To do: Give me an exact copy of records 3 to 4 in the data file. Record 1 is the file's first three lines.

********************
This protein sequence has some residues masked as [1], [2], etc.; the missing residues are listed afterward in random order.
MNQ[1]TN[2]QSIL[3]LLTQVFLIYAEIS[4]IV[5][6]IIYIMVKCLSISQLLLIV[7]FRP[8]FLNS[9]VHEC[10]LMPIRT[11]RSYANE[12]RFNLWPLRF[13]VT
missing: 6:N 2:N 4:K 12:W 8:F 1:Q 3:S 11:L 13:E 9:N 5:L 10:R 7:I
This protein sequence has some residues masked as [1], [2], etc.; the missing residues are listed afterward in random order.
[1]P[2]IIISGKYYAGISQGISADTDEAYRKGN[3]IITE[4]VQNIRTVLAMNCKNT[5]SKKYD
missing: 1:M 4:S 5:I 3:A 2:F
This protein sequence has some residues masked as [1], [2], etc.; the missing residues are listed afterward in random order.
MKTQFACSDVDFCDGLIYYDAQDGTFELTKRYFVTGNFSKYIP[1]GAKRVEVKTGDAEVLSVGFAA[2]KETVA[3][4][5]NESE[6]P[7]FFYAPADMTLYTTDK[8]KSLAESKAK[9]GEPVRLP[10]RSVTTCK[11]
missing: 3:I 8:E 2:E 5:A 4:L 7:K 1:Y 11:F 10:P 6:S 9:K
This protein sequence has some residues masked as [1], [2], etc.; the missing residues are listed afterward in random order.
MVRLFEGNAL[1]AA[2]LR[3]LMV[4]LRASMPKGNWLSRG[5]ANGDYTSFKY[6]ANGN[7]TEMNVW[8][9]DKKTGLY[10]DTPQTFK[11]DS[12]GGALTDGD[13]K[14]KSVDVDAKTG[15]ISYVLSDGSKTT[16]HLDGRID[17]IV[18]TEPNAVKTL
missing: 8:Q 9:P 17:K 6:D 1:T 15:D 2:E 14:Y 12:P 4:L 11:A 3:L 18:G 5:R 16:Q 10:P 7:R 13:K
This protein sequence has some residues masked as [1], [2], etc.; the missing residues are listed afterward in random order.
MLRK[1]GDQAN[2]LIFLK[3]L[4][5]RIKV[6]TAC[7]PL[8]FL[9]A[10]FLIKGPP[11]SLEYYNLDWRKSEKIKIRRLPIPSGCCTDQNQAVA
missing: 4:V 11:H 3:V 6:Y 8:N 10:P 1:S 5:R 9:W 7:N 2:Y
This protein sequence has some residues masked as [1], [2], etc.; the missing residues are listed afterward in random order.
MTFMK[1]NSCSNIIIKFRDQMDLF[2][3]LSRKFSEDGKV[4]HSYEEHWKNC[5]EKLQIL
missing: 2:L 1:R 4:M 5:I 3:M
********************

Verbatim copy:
This protein sequence has some residues masked as [1], [2], etc.; the missing residues are listed afterward in random order.
MKTQFACSDVDFCDGLIYYDAQDGTFELTKRYFVTGNFSKYIP[1]GAKRVEVKTGDAEVLSVGFAA[2]KETVA[3][4][5]NESE[6]P[7]FFYAPADMTLYTTDK[8]KSLAESKAK[9]GEPVRLP[10]RSVTTCK[11]
missing: 3:I 8:E 2:E 5:A 4:L 7:K 1:Y 11:F 10:P 6:S 9:K
This protein sequence has some residues masked as [1], [2], etc.; the missing residues are listed afterward in random order.
MVRLFEGNAL[1]AA[2]LR[3]LMV[4]LRASMPKGNWLSRG[5]ANGDYTSFKY[6]ANGN[7]TEMNVW[8][9]DKKTGLY[10]DTPQTFK[11]DS[12]GGALTDGD[13]K[14]KSVDVDAKTG[15]ISYVLSDGSKTT[16]HLDGRID[17]IV[18]TEPNAVKTL
missing: 8:Q 9:P 17:K 6:D 1:T 15:D 2:E 14:Y 12:P 4:L 11:A 3:L 18:G 5:R 16:Q 10:P 7:R 13:K